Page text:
Factors Influencing Diabetes Self-Management Behaviors among Patients with T2DM in Rural Thailand
thesisposted on 2012-12-10, 00:00 authored by Boontuan Wattanakul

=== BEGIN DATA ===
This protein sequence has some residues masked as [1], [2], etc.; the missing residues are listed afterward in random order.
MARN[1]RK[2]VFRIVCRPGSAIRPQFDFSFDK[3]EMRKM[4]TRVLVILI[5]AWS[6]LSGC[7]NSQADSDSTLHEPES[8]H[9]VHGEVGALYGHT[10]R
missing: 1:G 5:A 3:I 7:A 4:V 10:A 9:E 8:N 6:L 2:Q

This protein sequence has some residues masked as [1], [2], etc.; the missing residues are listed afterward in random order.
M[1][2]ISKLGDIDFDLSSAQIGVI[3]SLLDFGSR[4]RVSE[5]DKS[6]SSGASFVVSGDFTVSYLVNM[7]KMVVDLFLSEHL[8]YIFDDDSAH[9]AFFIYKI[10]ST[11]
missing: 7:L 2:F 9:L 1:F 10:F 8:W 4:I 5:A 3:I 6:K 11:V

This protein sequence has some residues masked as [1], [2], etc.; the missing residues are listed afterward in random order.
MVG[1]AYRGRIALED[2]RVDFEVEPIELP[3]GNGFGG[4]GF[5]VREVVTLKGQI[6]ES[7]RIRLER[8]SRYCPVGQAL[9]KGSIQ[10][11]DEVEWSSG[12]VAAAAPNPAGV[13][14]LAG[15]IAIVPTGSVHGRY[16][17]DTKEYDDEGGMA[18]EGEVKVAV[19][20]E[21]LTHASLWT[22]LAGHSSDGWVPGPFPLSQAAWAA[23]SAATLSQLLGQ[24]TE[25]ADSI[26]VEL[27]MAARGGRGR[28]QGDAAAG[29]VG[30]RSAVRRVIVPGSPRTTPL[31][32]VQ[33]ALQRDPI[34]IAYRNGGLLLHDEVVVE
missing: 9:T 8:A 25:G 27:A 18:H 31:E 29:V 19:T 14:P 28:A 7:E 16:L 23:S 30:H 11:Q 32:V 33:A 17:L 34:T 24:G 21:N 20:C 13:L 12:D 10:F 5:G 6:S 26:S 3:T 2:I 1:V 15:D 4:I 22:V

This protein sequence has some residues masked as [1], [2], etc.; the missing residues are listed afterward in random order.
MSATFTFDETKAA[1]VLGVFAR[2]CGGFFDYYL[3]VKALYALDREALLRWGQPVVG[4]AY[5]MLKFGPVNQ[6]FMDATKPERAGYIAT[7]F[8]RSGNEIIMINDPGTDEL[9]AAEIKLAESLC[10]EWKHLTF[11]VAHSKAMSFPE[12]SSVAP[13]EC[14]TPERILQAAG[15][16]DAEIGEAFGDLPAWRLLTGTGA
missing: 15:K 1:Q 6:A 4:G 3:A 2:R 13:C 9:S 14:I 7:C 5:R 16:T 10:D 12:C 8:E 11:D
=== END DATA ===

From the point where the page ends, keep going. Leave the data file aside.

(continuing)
Factors Influencing Diabetes Self-Management Behaviors among Patients with T2DM in Rural Thailand Boontuan Wattanakul, PhD, RN Department of Biobehavioral Health Science University of Illinois at Chicago Chicago, Illinois (2012) Dissertation Chairperson: Lauretta T. Quinn, PhD, RN, FAAN Diabetes self-management strategies help individuals maintain optimal blood glucose levels and postpone complications of diabetes. These include insulin and medication adjustments; blood glucose monitoring; alterations in the timing, frequency, and content of meals; changes in exercise patterns; and foot care. This exploratory study conducted in 197 Thai adults (30-79) with type 2 diabetes mellitus (T2DM) in rural Thailand explored relationships of patients with T2DM self-management behaviors and cultural belief of Buddhist values, psychosocial factors (social support) and social cognitive factors (self-efficacy, general diabetes knowledge, risk perception of developing complications), and optimal glycemic control (A1C). Participants completed the following self-report surveys: Summary of Diabetes Self-Care Activities (SDSCA), brief Chronic Illness Resources Survey (CIRS), Risk Perception Survey for Diabetes (RPS-DM), Buddhist Value Survey, Diabetes Self-Efficacy (DSE), Diabetes Knowledge Questionnaires (Thai), and personal factors. Subjects had capillary blood taken for A1C measurement. Self-management behaviors were moderate by self-report. Risk knowledge related to developing diabetes complications was high. Scores on optimistic bias, personal control, worry of developing DM complications were higher than scores on personal disease risk. Social support, self-efficacy, diabetes knowledge, and Buddhist values were moderate to high. Optimal glycemic control rate was low (20.3%). Self-management behaviors were significantly positively associated with perceived social support, diabetes self-efficacy, general diabetes knowledge, and Buddhist values, but negatively significantly related to risk perception. Buddhist values, diabetes self-efficacy, and risk perception accounted for approximately 21% of the variance in self-management behavior. Duration of diabetes and age explained 6% of the variance in A1C. Findings from this study support the relationship between self-management behaviors and Buddhist values, self-efficacy, and risk perception. Self-management programs designed to improve diabetes self-management skills should consider including strategies of Buddhist teachings and practices, self-efficacy, and understanding of risk perception for developing complications.